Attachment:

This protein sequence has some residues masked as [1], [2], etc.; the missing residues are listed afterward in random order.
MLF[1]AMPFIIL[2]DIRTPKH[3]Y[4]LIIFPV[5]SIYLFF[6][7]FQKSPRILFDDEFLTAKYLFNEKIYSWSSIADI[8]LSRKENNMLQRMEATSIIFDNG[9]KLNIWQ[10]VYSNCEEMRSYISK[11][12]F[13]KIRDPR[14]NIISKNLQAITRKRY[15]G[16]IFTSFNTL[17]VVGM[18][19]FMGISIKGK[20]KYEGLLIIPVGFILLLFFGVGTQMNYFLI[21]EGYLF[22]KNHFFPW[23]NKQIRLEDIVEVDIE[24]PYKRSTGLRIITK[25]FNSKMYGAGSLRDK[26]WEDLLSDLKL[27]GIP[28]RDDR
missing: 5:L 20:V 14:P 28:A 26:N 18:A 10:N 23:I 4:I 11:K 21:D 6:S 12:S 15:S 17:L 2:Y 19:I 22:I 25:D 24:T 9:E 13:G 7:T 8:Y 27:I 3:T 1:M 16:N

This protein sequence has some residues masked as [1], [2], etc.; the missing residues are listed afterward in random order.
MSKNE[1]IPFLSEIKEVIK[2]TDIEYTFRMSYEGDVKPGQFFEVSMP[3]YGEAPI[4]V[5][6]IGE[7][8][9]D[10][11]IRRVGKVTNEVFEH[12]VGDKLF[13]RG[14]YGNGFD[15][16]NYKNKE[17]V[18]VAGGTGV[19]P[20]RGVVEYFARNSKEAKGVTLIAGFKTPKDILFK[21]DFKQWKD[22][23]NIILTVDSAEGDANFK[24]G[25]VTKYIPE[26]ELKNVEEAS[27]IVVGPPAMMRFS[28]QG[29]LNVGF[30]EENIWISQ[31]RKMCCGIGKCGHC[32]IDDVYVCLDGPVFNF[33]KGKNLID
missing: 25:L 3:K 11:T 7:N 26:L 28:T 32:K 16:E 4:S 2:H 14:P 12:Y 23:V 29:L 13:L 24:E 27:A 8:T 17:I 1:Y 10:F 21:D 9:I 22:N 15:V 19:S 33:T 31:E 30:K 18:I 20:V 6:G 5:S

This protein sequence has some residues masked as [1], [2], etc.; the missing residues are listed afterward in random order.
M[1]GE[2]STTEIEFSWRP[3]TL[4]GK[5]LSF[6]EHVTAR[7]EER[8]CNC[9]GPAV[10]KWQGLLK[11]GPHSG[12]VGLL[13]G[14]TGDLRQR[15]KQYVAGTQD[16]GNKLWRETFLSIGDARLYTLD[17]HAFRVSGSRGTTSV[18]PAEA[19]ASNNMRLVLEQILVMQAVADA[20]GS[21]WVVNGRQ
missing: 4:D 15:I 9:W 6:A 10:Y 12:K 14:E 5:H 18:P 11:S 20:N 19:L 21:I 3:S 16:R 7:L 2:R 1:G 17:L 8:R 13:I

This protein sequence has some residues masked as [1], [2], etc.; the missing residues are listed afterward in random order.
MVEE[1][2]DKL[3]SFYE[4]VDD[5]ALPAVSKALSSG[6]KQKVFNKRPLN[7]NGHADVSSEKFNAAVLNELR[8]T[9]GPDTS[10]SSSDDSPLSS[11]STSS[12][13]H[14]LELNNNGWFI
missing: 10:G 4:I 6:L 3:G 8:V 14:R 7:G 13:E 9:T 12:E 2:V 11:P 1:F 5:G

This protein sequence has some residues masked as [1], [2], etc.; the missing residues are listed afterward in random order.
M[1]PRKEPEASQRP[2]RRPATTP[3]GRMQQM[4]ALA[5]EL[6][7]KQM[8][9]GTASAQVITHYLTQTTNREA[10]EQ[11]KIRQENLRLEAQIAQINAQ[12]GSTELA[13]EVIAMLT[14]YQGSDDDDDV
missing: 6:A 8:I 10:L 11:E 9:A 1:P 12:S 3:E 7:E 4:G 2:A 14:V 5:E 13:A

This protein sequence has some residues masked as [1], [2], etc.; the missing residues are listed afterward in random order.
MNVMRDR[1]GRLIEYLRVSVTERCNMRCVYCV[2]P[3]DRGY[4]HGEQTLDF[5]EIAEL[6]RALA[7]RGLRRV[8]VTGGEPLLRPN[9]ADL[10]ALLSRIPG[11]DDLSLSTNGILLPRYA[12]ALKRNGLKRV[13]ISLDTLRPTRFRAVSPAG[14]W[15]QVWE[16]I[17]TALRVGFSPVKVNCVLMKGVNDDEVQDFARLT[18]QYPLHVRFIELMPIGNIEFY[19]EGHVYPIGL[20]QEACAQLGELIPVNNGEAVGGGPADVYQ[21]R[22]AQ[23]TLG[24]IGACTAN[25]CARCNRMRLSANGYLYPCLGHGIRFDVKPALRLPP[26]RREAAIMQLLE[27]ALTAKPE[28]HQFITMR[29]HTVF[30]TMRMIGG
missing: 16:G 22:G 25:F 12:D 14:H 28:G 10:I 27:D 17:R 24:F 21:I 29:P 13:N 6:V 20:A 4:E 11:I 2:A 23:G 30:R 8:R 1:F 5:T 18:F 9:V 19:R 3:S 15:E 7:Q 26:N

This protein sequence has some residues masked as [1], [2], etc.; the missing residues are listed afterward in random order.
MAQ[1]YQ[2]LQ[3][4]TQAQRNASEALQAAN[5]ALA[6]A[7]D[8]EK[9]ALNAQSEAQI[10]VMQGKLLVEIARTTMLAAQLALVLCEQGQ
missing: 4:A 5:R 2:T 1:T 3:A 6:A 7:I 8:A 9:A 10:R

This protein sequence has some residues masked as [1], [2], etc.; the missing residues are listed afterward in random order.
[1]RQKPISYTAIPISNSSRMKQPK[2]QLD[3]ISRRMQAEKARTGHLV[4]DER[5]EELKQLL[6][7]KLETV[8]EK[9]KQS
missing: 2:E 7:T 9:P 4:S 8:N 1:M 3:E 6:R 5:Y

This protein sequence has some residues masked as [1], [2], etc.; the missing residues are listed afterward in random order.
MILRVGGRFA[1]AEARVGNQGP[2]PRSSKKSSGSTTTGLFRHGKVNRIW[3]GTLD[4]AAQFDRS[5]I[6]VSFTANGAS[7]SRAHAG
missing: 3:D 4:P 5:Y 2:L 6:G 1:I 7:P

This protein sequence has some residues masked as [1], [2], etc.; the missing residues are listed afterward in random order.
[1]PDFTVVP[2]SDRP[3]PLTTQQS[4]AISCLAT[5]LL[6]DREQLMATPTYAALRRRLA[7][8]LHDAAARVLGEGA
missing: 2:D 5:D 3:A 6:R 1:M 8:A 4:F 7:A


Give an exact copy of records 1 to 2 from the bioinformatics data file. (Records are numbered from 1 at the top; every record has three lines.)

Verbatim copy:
This protein sequence has some residues masked as [1], [2], etc.; the missing residues are listed afterward in random order.
MLF[1]AMPFIIL[2]DIRTPKH[3]Y[4]LIIFPV[5]SIYLFF[6][7]FQKSPRILFDDEFLTAKYLFNEKIYSWSSIADI[8]LSRKENNMLQRMEATSIIFDNG[9]KLNIWQ[10]VYSNCEEMRSYISK[11][12]F[13]KIRDPR[14]NIISKNLQAITRKRY[15]G[16]IFTSFNTL[17]VVGM[18][19]FMGISIKGK[20]KYEGLLIIPVGFILLLFFGVGTQMNYFLI[21]EGYLF[22]KNHFFPW[23]NKQIRLEDIVEVDIE[24]PYKRSTGLRIITK[25]FNSKMYGAGSLRDK[26]WEDLLSDLKL[27]GIP[28]RDDR
missing: 5:L 20:V 14:P 28:A 26:N 18:A 10:N 23:I 4:I 11:K 21:D 6:S 12:S 15:S 17:L 2:Y 19:I 22:I 25:D 24:T 9:E 13:G 7:T 8:Y 27:I 3:T 1:M 16:N

This protein sequence has some residues masked as [1], [2], etc.; the missing residues are listed afterward in random order.
MSKNE[1]IPFLSEIKEVIK[2]TDIEYTFRMSYEGDVKPGQFFEVSMP[3]YGEAPI[4]V[5][6]IGE[7][8][9]D[10][11]IRRVGKVTNEVFEH[12]VGDKLF[13]RG[14]YGNGFD[15][16]NYKNKE[17]V[18]VAGGTGV[19]P[20]RGVVEYFARNSKEAKGVTLIAGFKTPKDILFK[21]DFKQWKD[22][23]NIILTVDSAEGDANFK[24]G[25]VTKYIPE[26]ELKNVEEAS[27]IVVGPPAMMRFS[28]QG[29]LNVGF[30]EENIWISQ[31]RKMCCGIGKCGHC[32]IDDVYVCLDGPVFNF[33]KGKNLID
missing: 25:L 3:K 11:T 7:N 26:L 28:T 32:K 16:E 4:S 2:H 14:P 12:Y 23:V 29:L 13:L 24:E 27:A 8:T 17:I 1:Y 10:F 21:D 9:I 22:N 15:V 19:S 33:T 31:E 30:K 18:I 20:V 6:G 5:S